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Name: Jordan
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Question:
Why is it that when one object has a lower density than a liquid, not all of the object floats? For example, only 20% of a block with a density of 0.8 g./cm.^3 floats on water with a density of 1 g./mL.



Replies:
Jordan -

The buoyancy force on an object in a fluid is a function of the mass of the fluid displaced. In the case of fresh water with a density of 1 g/cm^3, any object with a lesser density has a greater buoyant (upward) force than the downward force of gravity. An object will move above the surface until mass of the displaced liquid equals the mass of the submerged portion of the object. Perhaps you can figure out why it is easier to swim in the Great Salt Lake than in Lake Michigan. If you would choose to swim in a pool of mercury (silly as it might be due to the poisonous nature of mercury) you would find it very difficult to swim below the surface... Mercury has a density of more than 13 times that of water.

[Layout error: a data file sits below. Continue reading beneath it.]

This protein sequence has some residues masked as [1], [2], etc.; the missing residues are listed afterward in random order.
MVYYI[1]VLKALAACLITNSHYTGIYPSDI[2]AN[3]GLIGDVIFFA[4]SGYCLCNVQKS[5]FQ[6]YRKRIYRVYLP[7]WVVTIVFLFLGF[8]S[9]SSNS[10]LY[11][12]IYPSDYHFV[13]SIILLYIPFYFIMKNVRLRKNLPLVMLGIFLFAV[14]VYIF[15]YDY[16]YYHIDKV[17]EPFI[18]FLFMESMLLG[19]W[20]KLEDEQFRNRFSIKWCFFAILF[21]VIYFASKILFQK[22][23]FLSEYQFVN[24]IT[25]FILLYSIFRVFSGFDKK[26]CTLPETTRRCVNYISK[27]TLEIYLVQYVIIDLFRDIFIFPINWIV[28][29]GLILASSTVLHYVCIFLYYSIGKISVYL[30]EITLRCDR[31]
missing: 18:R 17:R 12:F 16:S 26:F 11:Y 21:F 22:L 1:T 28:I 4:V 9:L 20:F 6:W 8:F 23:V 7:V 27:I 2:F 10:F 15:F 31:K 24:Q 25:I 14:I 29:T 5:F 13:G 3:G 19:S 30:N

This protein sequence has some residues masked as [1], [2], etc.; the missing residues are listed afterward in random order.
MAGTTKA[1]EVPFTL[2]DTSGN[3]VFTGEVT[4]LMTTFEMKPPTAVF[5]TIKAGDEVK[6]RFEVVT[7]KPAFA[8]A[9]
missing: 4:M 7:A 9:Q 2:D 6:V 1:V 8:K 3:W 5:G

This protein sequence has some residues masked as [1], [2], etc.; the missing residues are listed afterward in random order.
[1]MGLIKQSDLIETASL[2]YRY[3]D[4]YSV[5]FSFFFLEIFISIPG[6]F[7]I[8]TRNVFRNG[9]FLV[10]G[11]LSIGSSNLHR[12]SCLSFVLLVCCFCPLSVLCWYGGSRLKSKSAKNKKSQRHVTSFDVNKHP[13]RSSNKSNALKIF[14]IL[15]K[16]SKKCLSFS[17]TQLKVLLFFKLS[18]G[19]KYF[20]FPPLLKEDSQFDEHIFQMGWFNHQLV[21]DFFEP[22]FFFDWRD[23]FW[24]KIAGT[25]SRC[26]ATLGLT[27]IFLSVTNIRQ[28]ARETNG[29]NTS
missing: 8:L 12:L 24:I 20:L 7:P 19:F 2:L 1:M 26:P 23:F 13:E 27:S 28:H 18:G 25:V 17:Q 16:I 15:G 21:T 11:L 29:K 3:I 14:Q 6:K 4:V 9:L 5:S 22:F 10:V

If you want to try an interesting experiment, ask your science teacher to place an ice cube in a beaker of rubbing alcohol. Then try to explain what you see.

Larry Krengel



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